Young illegal immigrants apply to stay in U.S.

Organizations across country launch large-scale effort to help them navigate process

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The new Dream Act rules will benefit about 1.4 million people in the U.S., including about 20,000 to 30,000 in Washington state, according to an estimate from the Migration Policy Institute.

WASHINGTON -- Thousands of young illegal immigrants packed government centers across the nation Wednesday and sought help from volunteers on the first day they could apply to legally stay and work in the United States under a new federal initiative.

Under President Barack Obama's immigration program, officially called the Deferred Action for Childhood Arrivals, illegal immigrants between the ages of 15 and 31 who were brought to America before the age of 16 and have no criminal record are able to apply to remain in the U.S. for at least two years and work legally.

Organizations around the nation launched a large-scale effort Wednesday to help applicants navigate the process.

In overflowing auditoriums, gyms and civic buildings around the U.S., volunteers and pro bono lawyers answered questions and helped thousands of young immigrants, some of whom saw the program as their first chance to get a job, open a bank account and breathe easier for a couple of years without the threat of deportation hanging over their heads.

In Chicago, a line of thousands of undocumented students snaked around the ballroom at Navy Pier, wanting to find out more about how to apply from dozens of attorneys and volunteers. By midday, organizers with the Illinois Coalition for Immigrant and Refugee Rights were turning people away and encouraging them to attend workshops scheduled for later in the month.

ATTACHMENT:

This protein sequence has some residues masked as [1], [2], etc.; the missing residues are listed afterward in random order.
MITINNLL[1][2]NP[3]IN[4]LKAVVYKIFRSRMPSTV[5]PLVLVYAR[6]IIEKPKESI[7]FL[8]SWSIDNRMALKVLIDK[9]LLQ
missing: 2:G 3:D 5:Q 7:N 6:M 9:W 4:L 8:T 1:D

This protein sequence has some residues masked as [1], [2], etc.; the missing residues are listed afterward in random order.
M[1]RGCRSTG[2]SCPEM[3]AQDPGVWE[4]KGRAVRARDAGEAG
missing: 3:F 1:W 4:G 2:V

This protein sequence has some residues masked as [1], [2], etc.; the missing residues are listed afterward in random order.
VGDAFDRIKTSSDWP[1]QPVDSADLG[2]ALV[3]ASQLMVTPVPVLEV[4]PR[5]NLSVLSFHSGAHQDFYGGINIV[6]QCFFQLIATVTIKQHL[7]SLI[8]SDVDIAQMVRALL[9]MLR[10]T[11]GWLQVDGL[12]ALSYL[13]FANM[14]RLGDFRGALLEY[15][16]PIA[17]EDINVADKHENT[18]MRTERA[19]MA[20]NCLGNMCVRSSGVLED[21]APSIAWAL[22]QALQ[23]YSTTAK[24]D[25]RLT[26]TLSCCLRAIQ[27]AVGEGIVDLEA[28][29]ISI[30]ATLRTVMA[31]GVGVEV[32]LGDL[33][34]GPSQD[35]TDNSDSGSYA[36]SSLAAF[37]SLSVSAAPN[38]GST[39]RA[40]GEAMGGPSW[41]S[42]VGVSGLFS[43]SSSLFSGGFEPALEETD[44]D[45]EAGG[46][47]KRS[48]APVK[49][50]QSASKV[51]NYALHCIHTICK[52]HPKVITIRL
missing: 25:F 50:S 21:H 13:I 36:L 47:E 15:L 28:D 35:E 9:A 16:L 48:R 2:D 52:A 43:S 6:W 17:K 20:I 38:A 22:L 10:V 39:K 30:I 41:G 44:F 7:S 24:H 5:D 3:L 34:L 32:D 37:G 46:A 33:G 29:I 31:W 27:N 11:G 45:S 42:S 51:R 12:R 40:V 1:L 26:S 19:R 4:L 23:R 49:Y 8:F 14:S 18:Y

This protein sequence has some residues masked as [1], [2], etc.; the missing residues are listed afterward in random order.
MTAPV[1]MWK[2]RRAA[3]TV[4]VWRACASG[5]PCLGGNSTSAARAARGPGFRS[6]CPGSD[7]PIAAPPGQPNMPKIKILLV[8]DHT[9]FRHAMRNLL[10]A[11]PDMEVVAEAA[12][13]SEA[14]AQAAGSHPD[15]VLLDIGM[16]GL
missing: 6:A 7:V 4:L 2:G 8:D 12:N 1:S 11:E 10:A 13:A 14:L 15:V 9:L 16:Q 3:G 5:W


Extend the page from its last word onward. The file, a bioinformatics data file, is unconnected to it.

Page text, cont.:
"There was a lot of enthusiasm and hope," said Mary Meg McCarthy, the executive director of the Heartland Alliance's National Immigrant Justice Center, a Chicago-based immigration advocacy organization that helped organize the event at Navy Pier.

The main auditorium at Union County College in Elizabeth, N.J., was filled to capacity at 10 a.m. Students holding electric bills, transcripts and class schedules lined the walls, filled the seats and sat in the aisles to hear advice on what kinds of documents could be used to support their applications.

"It was incredibly powerful," said Sen. Robert Menendez, D-N.J., who spoke during the information session in Elizabeth. "It was hard not to be moved by the understanding of what today means to so many young people across our nation who have literally dreamed of the day they could come out of the shadows."

Thousands of immigrants also converged in the lobbies of local consulates to get passports and identification cards needed to apply. Lines formed in Washington, D.C., before 7 a.m. In Houston, lines for the Mexican consulate stretched into downtown streets.

"For the last month or so, we've been getting calls or walk-ins," said Mary Lou Jaramillo, CEO of a nonprofit advocacy group that works with the Latino community in the Kansas-Missouri border area. "Early on, they had questions: What could they do now? Now they want to know what comes next."